A family who has been giving the gift of caring for Chinese orphans that have HIV. Their story is a good reminder that God doesn't call us to what we can handle on our own, but that which will bring Him the most glory. We are Grafted In has highlighted them in the post titled Surrounded. 

I love getting to hear of how people ended up on this side of adoption. The calling, the surrender, the understanding, the sacrifice, the family.

Since we're talking adoption, thought I'd include a picture of why I shouldn't be blogging right now. Maybe throwing some hair milk in her hair and putting something on her besides her bathing suit and tights would be good.

Wednesday, March 07, 2012

We have a 6 year old!

We have a 6 year old!

At the beginning of February, C had a birthday. This girl has had a monumental year with her homeschooling, traveling and winning the race for the number of growth spurts in one year. She has become a fantastic reader and artist. She also names all of her stuffed animals Mary.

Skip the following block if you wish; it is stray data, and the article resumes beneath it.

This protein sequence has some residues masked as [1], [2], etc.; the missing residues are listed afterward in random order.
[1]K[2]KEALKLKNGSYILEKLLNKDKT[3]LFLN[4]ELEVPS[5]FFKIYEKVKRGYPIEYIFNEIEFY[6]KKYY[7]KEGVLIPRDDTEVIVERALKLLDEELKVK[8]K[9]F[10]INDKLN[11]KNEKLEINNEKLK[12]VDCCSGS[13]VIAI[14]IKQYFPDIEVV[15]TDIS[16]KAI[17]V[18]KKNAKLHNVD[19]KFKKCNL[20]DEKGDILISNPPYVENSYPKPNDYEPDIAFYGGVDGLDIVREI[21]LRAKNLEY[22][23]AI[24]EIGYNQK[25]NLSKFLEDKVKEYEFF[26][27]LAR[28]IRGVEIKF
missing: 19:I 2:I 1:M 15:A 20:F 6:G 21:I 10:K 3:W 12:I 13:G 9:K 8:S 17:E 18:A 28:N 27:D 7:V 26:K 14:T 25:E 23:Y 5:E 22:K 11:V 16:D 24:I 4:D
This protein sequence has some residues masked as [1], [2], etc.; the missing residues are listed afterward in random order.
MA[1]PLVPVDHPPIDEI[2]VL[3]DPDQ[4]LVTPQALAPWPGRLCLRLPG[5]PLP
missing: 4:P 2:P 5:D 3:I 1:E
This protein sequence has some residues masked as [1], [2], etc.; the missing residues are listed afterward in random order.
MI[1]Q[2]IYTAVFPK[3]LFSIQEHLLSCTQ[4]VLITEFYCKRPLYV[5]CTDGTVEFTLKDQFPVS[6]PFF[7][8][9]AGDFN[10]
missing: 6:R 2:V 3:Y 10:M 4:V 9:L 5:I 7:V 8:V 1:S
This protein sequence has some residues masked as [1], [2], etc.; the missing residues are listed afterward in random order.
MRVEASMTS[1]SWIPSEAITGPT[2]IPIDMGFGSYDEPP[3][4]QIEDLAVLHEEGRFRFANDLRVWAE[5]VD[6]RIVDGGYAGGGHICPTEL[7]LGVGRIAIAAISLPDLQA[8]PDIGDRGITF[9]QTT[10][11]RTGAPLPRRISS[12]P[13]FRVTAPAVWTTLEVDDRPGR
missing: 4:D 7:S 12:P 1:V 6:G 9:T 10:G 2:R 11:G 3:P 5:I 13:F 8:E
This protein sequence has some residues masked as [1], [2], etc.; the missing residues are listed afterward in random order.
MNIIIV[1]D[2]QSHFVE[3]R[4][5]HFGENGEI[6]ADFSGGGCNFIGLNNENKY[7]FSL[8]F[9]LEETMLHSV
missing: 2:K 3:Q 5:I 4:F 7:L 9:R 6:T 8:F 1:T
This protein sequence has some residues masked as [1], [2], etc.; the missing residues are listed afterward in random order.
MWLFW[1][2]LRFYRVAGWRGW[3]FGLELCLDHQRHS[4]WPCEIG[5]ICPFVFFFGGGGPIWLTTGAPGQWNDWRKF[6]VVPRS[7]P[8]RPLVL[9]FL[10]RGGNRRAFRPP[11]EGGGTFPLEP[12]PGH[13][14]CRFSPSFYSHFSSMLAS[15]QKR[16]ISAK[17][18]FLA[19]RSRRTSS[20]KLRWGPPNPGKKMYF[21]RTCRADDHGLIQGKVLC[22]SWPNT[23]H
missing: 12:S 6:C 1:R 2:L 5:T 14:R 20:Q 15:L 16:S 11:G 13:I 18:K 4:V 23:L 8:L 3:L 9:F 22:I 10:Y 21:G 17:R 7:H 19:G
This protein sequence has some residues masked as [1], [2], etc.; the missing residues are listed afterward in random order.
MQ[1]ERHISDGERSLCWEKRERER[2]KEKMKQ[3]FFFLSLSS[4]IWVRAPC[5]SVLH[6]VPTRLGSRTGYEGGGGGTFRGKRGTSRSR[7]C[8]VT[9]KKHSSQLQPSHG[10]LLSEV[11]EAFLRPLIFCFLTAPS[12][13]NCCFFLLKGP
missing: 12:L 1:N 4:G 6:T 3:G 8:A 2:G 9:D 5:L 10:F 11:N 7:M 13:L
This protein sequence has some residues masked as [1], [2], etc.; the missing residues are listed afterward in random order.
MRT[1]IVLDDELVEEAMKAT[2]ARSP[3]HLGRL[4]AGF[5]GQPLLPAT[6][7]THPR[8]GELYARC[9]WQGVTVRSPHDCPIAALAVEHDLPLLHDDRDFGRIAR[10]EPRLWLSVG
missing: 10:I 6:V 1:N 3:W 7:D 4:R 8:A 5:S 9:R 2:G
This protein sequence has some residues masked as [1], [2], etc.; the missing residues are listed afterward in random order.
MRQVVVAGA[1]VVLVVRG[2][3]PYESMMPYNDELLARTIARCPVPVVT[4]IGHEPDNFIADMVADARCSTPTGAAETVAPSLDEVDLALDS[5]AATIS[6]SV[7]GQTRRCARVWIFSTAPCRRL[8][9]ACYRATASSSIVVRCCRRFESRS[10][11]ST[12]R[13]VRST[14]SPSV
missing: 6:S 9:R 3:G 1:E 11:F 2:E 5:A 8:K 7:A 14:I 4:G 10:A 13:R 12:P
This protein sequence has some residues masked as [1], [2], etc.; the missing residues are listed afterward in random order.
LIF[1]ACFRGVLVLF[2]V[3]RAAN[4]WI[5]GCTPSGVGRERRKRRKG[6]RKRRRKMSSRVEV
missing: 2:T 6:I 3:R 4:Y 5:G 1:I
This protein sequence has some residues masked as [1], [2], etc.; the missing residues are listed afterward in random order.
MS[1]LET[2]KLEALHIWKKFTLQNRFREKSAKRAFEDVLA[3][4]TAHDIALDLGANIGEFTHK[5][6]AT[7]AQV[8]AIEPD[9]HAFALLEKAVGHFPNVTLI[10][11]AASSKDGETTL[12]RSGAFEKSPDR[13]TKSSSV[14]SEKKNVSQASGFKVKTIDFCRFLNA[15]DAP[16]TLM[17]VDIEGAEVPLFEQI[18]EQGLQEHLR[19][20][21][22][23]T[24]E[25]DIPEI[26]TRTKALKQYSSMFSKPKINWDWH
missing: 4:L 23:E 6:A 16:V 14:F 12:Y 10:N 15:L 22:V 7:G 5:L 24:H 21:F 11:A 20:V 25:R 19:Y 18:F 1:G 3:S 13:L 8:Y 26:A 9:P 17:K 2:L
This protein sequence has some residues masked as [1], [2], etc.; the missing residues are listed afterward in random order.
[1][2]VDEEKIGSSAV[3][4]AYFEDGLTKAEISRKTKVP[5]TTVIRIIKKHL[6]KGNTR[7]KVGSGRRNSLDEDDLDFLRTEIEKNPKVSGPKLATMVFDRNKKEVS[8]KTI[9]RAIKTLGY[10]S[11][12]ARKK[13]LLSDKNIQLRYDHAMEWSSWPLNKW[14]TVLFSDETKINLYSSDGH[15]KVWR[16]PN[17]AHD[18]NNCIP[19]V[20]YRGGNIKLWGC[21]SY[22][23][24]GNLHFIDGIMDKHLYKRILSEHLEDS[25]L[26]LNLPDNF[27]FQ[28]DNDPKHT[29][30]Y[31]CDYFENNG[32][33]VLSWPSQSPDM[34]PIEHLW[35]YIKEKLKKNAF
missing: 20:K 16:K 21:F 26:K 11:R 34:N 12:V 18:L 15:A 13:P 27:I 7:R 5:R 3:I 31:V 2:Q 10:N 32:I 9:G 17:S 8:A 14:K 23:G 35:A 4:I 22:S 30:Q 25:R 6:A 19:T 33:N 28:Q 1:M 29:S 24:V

This girl loves to make people laugh, jump rope, win races, and take of her pants the second she walks in the door. She is an incredible big sister and brings life to our days. When we were in Thailand last month we got to pet giraffes and eat cake with lots of friends. Giraffes and friends is about all this girl needs in a day. 

She is always quick to serve others, see people's needs, comfort her friends, and keep us laughing. I love this girl and thank the Lord daily for Him giving her to us. We love you baby girl! Happy Birthday!

Sunday, March 04, 2012

How the heck did you have the time to write a book?

*I promise this will not become a book blog. Just like it isn't a Mommy, China, cooking, homeschool or family blog. I will remain content in the "random" blog category because I hate labels. Clearly. But this week I'll do a few posts and giveaways to get the book thing rolling. Then more stories about enemas in starbucks and Chris Farley in spandex.

So, I've been asked more than a few times, "How the heck did you have time to write a book?"I jotted down a few things that I thought of while taking a bath.

1. It was my sanity. I've discovered about myself that I need a side story to my daily grind. I need to have a creative something that I can work on and donate some brain cells to.